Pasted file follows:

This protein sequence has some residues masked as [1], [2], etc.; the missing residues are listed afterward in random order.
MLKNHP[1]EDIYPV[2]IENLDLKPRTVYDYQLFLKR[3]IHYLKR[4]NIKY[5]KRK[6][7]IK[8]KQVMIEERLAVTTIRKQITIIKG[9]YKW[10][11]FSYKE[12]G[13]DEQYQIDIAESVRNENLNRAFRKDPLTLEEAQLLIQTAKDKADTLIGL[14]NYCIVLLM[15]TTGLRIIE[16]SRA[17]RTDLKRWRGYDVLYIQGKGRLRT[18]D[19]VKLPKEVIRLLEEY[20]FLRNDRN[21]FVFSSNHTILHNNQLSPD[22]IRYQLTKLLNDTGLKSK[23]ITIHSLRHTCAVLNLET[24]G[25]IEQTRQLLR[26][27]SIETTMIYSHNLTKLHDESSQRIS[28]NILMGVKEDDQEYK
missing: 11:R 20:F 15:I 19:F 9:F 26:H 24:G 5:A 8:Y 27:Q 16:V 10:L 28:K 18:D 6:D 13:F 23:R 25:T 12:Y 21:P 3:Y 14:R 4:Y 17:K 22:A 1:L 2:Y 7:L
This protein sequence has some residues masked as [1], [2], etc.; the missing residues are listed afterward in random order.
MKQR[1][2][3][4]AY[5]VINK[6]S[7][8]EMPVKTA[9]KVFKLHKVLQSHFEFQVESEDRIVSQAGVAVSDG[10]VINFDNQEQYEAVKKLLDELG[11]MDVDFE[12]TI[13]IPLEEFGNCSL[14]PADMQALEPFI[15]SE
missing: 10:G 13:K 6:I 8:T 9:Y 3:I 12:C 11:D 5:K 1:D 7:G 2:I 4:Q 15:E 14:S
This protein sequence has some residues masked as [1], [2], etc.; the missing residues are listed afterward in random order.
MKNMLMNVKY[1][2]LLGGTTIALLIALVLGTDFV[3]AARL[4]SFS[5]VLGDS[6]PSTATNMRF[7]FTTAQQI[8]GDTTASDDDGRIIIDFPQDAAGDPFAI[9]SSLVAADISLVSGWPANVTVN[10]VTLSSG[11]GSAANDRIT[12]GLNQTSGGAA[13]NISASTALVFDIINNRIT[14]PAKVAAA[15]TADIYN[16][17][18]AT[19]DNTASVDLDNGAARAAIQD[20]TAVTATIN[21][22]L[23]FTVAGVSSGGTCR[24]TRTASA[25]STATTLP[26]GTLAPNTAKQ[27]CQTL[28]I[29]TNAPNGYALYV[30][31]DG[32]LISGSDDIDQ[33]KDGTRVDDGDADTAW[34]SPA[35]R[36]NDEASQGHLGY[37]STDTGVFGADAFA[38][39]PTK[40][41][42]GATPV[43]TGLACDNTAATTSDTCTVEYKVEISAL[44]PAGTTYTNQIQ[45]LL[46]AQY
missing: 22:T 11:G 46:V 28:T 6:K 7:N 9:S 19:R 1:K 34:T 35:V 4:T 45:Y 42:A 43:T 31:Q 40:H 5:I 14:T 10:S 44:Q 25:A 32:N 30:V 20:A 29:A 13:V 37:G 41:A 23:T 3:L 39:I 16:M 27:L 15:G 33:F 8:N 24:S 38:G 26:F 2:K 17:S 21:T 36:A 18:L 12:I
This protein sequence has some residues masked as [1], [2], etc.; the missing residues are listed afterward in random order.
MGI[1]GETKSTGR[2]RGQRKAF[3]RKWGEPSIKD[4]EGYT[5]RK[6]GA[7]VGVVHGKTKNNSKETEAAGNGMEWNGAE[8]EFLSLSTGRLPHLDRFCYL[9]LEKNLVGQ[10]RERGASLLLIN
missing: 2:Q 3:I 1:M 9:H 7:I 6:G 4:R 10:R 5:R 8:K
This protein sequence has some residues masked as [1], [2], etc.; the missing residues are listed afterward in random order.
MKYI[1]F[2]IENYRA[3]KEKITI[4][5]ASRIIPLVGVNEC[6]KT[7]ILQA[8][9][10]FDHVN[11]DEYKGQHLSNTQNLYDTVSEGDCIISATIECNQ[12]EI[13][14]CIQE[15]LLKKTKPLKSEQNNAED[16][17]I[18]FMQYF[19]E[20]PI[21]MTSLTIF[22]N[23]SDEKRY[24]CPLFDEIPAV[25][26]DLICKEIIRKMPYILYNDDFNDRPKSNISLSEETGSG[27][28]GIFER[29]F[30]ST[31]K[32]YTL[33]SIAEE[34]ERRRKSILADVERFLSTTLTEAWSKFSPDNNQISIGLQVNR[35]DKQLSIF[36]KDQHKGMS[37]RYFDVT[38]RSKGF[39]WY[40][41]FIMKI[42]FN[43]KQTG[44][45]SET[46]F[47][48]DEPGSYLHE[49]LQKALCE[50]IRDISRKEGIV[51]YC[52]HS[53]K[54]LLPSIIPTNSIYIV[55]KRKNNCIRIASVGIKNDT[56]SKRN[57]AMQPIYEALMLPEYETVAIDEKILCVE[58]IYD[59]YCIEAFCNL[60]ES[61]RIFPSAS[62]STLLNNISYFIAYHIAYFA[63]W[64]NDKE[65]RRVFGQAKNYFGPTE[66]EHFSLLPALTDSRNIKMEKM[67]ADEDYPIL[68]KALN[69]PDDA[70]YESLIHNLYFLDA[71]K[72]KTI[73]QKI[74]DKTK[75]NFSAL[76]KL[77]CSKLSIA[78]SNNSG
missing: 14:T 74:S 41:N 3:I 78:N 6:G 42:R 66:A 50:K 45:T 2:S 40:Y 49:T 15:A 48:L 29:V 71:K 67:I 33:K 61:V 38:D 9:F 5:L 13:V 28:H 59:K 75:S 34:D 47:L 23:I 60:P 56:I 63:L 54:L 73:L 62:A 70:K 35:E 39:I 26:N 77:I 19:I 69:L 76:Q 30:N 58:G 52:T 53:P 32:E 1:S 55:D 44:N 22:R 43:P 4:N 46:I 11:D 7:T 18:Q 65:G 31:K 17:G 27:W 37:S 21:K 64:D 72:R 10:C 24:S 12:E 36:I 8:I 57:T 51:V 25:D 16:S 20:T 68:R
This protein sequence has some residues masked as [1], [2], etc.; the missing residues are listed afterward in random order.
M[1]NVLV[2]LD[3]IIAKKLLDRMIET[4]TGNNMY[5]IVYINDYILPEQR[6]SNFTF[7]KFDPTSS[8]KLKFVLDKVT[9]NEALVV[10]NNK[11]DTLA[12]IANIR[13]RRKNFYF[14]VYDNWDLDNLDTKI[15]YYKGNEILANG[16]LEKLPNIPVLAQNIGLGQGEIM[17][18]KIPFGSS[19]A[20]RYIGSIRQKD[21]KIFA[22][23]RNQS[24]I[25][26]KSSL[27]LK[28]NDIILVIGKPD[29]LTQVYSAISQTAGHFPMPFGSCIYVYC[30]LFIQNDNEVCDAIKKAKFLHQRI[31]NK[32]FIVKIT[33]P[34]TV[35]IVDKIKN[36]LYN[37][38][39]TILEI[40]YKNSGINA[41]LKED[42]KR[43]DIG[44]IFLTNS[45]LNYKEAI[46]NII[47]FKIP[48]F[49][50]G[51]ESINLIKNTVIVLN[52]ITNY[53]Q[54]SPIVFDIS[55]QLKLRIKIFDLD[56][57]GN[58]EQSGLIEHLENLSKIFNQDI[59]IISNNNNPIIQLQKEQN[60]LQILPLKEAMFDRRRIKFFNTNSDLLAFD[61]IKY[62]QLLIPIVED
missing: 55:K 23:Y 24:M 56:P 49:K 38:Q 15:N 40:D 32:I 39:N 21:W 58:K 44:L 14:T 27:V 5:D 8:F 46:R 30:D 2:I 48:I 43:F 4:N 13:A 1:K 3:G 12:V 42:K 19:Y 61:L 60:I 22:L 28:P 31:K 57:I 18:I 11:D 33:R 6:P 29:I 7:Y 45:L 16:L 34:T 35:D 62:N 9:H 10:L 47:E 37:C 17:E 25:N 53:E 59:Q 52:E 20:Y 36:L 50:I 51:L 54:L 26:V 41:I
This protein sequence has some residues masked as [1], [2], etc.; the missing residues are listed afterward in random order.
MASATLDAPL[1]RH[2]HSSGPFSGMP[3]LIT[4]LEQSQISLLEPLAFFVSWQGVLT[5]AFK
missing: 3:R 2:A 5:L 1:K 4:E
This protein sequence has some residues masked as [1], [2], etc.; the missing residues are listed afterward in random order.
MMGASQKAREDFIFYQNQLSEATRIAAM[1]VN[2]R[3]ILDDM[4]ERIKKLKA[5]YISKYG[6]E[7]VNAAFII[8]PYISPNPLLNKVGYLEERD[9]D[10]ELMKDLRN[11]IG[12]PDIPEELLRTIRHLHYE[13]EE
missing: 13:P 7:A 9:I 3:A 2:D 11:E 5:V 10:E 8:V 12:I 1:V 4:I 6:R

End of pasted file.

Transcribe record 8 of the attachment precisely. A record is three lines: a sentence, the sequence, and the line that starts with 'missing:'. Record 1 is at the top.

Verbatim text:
This protein sequence has some residues masked as [1], [2], etc.; the missing residues are listed afterward in random order.
MMGASQKAREDFIFYQNQLSEATRIAAM[1]VN[2]R[3]ILDDM[4]ERIKKLKA[5]YISKYG[6]E[7]VNAAFII[8]PYISPNPLLNKVGYLEERD[9]D[10]ELMKDLRN[11]IG[12]PDIPEELLRTIRHLHYE[13]EE
missing: 13:P 7:A 9:I 3:A 2:D 11:E 5:V 10:E 8:V 12:I 1:V 4:I 6:R